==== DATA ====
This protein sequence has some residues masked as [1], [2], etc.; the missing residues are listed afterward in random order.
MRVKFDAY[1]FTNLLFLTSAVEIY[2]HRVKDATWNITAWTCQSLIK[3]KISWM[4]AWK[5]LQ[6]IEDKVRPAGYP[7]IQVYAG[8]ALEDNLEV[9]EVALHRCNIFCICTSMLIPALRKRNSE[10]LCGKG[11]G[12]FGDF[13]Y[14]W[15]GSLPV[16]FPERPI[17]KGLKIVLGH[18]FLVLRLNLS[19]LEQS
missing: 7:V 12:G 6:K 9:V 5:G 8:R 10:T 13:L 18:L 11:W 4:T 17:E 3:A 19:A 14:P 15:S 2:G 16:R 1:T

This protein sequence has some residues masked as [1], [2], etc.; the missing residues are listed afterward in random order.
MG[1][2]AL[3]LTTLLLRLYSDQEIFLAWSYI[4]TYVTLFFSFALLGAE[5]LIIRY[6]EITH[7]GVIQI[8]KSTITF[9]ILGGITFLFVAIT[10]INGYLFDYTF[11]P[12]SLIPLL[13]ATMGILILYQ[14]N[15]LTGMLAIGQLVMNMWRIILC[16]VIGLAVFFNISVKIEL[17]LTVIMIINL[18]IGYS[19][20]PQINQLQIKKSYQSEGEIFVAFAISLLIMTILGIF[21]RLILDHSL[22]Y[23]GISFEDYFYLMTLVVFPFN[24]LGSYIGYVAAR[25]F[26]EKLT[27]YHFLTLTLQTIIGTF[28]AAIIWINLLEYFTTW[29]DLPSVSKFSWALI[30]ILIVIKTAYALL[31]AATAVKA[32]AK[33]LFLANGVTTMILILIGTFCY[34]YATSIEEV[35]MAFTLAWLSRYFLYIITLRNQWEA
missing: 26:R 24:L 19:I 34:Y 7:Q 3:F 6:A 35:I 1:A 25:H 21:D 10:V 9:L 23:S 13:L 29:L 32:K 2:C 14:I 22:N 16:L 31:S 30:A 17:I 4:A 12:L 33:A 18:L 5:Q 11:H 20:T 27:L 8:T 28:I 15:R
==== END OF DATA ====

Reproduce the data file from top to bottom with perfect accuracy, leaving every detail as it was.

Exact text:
This protein sequence has some residues masked as [1], [2], etc.; the missing residues are listed afterward in random order.
MRVKFDAY[1]FTNLLFLTSAVEIY[2]HRVKDATWNITAWTCQSLIK[3]KISWM[4]AWK[5]LQ[6]IEDKVRPAGYP[7]IQVYAG[8]ALEDNLEV[9]EVALHRCNIFCICTSMLIPALRKRNSE[10]LCGKG[11]G[12]FGDF[13]Y[14]W[15]GSLPV[16]FPERPI[17]KGLKIVLGH[18]FLVLRLNLS[19]LEQS
missing: 7:V 12:G 6:K 9:V 5:G 8:R 10:T 13:L 18:L 11:W 4:T 17:E 3:A 19:A 14:P 15:S 2:G 16:R 1:T

This protein sequence has some residues masked as [1], [2], etc.; the missing residues are listed afterward in random order.
MG[1][2]AL[3]LTTLLLRLYSDQEIFLAWSYI[4]TYVTLFFSFALLGAE[5]LIIRY[6]EITH[7]GVIQI[8]KSTITF[9]ILGGITFLFVAIT[10]INGYLFDYTF[11]P[12]SLIPLL[13]ATMGILILYQ[14]N[15]LTGMLAIGQLVMNMWRIILC[16]VIGLAVFFNISVKIEL[17]LTVIMIINL[18]IGYS[19][20]PQINQLQIKKSYQSEGEIFVAFAISLLIMTILGIF[21]RLILDHSL[22]Y[23]GISFEDYFYLMTLVVFPFN[24]LGSYIGYVAAR[25]F[26]EKLT[27]YHFLTLTLQTIIGTF[28]AAIIWINLLEYFTTW[29]DLPSVSKFSWALI[30]ILIVIKTAYALL[31]AATAVKA[32]AK[33]LFLANGVTTMILILIGTFCY[34]YATSIEEV[35]MAFTLAWLSRYFLYIITLRNQWEA
missing: 26:R 24:L 19:I 34:Y 7:Q 3:F 6:A 35:I 1:A 25:H 21:D 10:V 9:L 23:S 13:L 29:L 32:K 2:C 14:I 22:N 16:L 31:S 30:A 17:I 4:A 12:L 33:A 18:L 5:Q 11:H 20:T 27:L 8:T 28:I 15:R